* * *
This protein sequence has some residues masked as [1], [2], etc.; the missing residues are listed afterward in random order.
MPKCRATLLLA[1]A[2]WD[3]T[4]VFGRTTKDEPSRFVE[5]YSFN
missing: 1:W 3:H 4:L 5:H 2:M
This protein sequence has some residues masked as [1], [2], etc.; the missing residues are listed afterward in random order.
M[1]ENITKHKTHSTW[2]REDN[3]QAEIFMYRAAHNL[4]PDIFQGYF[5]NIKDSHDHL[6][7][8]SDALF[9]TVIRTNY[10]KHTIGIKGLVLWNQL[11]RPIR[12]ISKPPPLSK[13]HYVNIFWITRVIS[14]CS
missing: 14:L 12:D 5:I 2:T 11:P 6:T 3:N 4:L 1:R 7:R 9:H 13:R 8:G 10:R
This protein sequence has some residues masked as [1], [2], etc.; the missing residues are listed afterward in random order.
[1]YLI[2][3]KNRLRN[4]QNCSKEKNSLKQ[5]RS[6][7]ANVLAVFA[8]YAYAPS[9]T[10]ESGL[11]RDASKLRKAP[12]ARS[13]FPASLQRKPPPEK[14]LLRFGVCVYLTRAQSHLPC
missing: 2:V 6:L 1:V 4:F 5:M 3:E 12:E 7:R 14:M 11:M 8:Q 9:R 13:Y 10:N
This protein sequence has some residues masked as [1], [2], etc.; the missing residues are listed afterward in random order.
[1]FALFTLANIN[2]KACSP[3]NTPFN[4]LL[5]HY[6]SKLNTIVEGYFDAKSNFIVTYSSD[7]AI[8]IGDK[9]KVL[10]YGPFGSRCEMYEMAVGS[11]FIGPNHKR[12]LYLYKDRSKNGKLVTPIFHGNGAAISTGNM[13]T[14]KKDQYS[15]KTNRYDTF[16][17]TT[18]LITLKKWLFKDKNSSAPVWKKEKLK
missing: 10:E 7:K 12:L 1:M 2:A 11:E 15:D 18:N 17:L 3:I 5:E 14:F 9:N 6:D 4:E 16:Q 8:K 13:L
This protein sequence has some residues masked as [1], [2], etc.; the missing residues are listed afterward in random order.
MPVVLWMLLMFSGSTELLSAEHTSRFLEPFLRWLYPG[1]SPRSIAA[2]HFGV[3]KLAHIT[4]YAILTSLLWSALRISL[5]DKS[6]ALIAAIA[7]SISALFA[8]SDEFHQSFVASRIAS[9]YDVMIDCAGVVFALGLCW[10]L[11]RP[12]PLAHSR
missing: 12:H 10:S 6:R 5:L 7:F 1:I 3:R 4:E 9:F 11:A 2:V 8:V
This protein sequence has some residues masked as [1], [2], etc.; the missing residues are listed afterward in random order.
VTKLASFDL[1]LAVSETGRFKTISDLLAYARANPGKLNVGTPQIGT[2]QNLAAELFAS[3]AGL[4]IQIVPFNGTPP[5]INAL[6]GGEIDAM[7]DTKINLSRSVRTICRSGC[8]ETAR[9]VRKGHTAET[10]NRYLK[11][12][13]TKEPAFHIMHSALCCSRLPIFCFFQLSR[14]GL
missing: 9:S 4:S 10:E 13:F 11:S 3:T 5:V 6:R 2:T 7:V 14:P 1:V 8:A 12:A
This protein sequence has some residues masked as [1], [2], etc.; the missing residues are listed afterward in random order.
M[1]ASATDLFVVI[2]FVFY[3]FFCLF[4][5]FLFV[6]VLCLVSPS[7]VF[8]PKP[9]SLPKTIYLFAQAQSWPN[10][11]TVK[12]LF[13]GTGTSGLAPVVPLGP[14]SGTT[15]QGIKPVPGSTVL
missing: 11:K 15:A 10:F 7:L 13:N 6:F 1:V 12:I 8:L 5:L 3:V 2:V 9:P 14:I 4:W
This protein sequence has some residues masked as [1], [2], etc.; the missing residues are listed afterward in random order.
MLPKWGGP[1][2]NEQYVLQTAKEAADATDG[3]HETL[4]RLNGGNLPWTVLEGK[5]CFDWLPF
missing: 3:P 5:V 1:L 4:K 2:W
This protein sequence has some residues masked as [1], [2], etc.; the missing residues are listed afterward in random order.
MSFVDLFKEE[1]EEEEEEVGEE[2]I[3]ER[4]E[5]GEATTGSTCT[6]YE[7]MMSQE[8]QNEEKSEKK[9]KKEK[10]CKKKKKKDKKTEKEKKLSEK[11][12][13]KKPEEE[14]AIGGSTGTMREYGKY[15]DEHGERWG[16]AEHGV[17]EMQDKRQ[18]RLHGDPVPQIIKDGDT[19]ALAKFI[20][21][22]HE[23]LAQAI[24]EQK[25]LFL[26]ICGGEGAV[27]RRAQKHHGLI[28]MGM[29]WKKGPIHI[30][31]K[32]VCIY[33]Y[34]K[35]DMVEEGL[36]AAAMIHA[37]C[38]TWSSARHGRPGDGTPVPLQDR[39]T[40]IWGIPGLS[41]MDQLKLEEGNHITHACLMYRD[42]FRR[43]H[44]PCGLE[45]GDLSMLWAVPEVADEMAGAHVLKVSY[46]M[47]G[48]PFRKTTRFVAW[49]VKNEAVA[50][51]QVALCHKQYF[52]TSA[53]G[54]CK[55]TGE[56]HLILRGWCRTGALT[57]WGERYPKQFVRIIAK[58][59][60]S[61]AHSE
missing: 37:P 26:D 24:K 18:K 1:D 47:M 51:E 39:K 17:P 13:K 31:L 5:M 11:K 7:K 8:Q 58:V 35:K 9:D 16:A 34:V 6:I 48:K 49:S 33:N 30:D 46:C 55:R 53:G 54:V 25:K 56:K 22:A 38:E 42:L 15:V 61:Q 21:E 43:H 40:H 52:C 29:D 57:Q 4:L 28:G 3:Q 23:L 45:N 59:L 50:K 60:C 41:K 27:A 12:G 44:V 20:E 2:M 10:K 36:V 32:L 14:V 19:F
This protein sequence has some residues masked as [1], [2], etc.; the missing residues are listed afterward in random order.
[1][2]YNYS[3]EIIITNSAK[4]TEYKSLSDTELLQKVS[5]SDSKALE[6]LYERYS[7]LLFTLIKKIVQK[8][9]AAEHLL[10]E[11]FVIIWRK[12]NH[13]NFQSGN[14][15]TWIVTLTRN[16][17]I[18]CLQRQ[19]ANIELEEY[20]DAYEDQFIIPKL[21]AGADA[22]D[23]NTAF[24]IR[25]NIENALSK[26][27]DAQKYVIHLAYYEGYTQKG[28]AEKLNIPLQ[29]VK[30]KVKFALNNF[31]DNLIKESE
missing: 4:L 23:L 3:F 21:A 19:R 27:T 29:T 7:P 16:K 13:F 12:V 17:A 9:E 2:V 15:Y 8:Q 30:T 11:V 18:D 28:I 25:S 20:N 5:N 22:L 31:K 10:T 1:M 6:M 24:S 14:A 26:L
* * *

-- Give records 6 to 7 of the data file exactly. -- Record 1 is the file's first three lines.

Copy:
This protein sequence has some residues masked as [1], [2], etc.; the missing residues are listed afterward in random order.
VTKLASFDL[1]LAVSETGRFKTISDLLAYARANPGKLNVGTPQIGT[2]QNLAAELFAS[3]AGL[4]IQIVPFNGTPP[5]INAL[6]GGEIDAM[7]DTKINLSRSVRTICRSGC[8]ETAR[9]VRKGHTAET[10]NRYLK[11][12][13]TKEPAFHIMHSALCCSRLPIFCFFQLSR[14]GL
missing: 9:S 4:S 10:E 13:F 11:S 3:T 5:V 6:R 2:T 7:V 14:P 1:V 8:A 12:A
This protein sequence has some residues masked as [1], [2], etc.; the missing residues are listed afterward in random order.
M[1]ASATDLFVVI[2]FVFY[3]FFCLF[4][5]FLFV[6]VLCLVSPS[7]VF[8]PKP[9]SLPKTIYLFAQAQSWPN[10][11]TVK[12]LF[13]GTGTSGLAPVVPLGP[14]SGTT[15]QGIKPVPGSTVL
missing: 11:K 15:A 10:F 7:L 13:N 6:F 1:V 12:I 8:L 5:L 3:V 2:V 9:P 14:I 4:W